# Differences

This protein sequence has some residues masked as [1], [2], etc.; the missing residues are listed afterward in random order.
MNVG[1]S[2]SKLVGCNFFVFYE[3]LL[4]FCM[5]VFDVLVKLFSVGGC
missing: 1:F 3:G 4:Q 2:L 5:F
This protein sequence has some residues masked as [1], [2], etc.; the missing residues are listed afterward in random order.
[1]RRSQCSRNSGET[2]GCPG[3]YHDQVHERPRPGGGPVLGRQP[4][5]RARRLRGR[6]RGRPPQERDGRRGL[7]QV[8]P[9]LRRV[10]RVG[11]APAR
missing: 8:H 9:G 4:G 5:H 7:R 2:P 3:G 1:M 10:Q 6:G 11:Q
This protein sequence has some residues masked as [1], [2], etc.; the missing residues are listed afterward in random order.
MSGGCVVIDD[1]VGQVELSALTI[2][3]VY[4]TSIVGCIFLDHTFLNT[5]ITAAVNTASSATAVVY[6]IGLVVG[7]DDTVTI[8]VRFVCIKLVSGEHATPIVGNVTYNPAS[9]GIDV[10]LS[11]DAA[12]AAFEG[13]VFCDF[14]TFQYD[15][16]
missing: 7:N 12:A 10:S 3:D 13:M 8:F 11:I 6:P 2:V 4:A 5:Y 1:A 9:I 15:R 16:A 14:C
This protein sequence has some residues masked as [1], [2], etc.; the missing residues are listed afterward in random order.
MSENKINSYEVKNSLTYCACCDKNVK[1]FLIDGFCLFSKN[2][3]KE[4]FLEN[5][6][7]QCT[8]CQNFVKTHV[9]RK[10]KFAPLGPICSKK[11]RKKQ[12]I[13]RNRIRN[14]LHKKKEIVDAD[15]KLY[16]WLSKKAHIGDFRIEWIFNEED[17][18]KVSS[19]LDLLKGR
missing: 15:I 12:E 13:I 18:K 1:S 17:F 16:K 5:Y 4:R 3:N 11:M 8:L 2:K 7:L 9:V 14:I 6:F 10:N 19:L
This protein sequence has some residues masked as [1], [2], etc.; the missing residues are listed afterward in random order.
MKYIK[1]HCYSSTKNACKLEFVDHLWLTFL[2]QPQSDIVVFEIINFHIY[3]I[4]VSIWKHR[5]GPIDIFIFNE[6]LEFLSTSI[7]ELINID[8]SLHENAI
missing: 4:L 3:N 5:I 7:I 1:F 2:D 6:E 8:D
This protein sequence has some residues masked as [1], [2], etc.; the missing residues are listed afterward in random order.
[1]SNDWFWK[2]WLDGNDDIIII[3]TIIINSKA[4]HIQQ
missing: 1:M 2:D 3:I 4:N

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 natural_logarithm_of_real_numbers [2016/09/09 08:28]nikolaj natural_logarithm_of_real_numbers [2019/09/03 15:33] (current)nikolaj Both sides previous revision Previous revision 2019/09/03 15:33 nikolaj 2016/09/09 08:28 nikolaj 2016/09/09 08:28 nikolaj 2016/09/09 08:28 nikolaj 2016/08/14 14:37 nikolaj 2016/08/14 14:37 nikolaj 2015/04/15 14:12 nikolaj 2014/03/21 11:11 external edit2014/02/25 21:27 nikolaj 2014/02/25 21:27 nikolaj 2014/02/25 21:26 nikolaj 2014/02/25 21:25 nikolaj 2014/02/25 21:25 nikolaj 2014/02/13 16:13 external edit2013/09/09 09:24 nikolaj 2013/09/08 15:13 nikolaj created 2019/09/03 15:33 nikolaj 2016/09/09 08:28 nikolaj 2016/09/09 08:28 nikolaj 2016/09/09 08:28 nikolaj 2016/08/14 14:37 nikolaj 2016/08/14 14:37 nikolaj 2015/04/15 14:12 nikolaj 2014/03/21 11:11 external edit2014/02/25 21:27 nikolaj 2014/02/25 21:27 nikolaj 2014/02/25 21:26 nikolaj 2014/02/25 21:25 nikolaj 2014/02/25 21:25 nikolaj 2014/02/13 16:13 external edit2013/09/09 09:24 nikolaj 2013/09/08 15:13 nikolaj created Line 9: Line 9: $\int_0^{y} \frac {1 } {1+x } {\mathrm d}x = \ln(1+y)$ $\int_0^{y} \frac {1 } {1+x } {\mathrm d}x = \ln(1+y)$ + + <​code>​ + Log[a] == Log[b] + Integrate[1/​(t+b)-1/​(t+a),​{t,​0,​Infinity}] + ​ The function $x\mapsto\frac{x}{x-1}\log(x)$ is one without bad behaviours (singularities) on $[0,​\infty)$. The function $x\mapsto\frac{x}{x-1}\log(x)$ is one without bad behaviours (singularities) on $[0,​\infty)$.